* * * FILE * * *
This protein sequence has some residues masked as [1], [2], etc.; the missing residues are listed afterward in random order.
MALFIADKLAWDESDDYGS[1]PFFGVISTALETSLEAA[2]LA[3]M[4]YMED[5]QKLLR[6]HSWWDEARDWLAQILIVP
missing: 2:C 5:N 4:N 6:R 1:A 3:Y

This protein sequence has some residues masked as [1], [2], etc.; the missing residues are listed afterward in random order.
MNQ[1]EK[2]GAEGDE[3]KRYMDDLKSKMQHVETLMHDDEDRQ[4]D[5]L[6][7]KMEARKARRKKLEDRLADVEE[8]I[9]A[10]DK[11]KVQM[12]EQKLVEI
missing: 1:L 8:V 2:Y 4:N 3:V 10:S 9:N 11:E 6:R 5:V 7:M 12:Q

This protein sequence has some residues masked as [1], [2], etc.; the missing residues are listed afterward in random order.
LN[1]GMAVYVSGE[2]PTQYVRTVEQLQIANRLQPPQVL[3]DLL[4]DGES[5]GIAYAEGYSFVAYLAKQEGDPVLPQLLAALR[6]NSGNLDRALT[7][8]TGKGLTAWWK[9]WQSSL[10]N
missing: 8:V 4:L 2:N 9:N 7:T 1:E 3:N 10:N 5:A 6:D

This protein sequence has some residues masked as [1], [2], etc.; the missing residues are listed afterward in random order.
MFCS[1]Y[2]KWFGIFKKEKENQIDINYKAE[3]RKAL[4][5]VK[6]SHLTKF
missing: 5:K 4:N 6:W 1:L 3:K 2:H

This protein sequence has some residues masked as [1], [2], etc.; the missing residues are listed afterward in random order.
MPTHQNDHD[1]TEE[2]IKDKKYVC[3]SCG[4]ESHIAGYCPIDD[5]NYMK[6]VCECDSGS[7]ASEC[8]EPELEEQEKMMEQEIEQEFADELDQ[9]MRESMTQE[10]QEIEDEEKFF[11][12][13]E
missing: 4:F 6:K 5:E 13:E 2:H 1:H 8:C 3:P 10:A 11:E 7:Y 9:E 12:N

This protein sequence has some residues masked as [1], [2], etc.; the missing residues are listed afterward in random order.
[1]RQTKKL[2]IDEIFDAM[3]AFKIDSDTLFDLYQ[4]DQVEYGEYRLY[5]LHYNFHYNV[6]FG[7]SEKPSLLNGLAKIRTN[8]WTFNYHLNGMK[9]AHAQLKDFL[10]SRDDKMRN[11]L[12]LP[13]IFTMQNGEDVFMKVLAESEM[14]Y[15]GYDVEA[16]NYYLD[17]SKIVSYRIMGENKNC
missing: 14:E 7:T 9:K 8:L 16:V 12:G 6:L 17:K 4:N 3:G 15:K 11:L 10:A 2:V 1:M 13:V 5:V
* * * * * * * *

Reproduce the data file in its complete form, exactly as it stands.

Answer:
This protein sequence has some residues masked as [1], [2], etc.; the missing residues are listed afterward in random order.
MALFIADKLAWDESDDYGS[1]PFFGVISTALETSLEAA[2]LA[3]M[4]YMED[5]QKLLR[6]HSWWDEARDWLAQILIVP
missing: 2:C 5:N 4:N 6:R 1:A 3:Y

This protein sequence has some residues masked as [1], [2], etc.; the missing residues are listed afterward in random order.
MNQ[1]EK[2]GAEGDE[3]KRYMDDLKSKMQHVETLMHDDEDRQ[4]D[5]L[6][7]KMEARKARRKKLEDRLADVEE[8]I[9]A[10]DK[11]KVQM[12]EQKLVEI
missing: 1:L 8:V 2:Y 4:N 3:V 10:S 9:N 11:E 6:R 5:V 7:M 12:Q

This protein sequence has some residues masked as [1], [2], etc.; the missing residues are listed afterward in random order.
LN[1]GMAVYVSGE[2]PTQYVRTVEQLQIANRLQPPQVL[3]DLL[4]DGES[5]GIAYAEGYSFVAYLAKQEGDPVLPQLLAALR[6]NSGNLDRALT[7][8]TGKGLTAWWK[9]WQSSL[10]N
missing: 8:V 4:L 2:N 9:N 7:T 1:E 3:N 10:N 5:A 6:D

This protein sequence has some residues masked as [1], [2], etc.; the missing residues are listed afterward in random order.
MFCS[1]Y[2]KWFGIFKKEKENQIDINYKAE[3]RKAL[4][5]VK[6]SHLTKF
missing: 5:K 4:N 6:W 1:L 3:K 2:H

This protein sequence has some residues masked as [1], [2], etc.; the missing residues are listed afterward in random order.
MPTHQNDHD[1]TEE[2]IKDKKYVC[3]SCG[4]ESHIAGYCPIDD[5]NYMK[6]VCECDSGS[7]ASEC[8]EPELEEQEKMMEQEIEQEFADELDQ[9]MRESMTQE[10]QEIEDEEKFF[11][12][13]E
missing: 4:F 6:K 5:E 13:E 2:H 1:H 8:C 3:P 10:A 11:E 7:Y 9:E 12:N

This protein sequence has some residues masked as [1], [2], etc.; the missing residues are listed afterward in random order.
[1]RQTKKL[2]IDEIFDAM[3]AFKIDSDTLFDLYQ[4]DQVEYGEYRLY[5]LHYNFHYNV[6]FG[7]SEKPSLLNGLAKIRTN[8]WTFNYHLNGMK[9]AHAQLKDFL[10]SRDDKMRN[11]L[12]LP[13]IFTMQNGEDVFMKVLAESEM[14]Y[15]GYDVEA[16]NYYLD[17]SKIVSYRIMGENKNC
missing: 14:E 7:T 9:K 8:L 16:V 12:G 6:L 17:K 4:N 3:G 15:K 11:L 10:A 2:V 1:M 13:V 5:V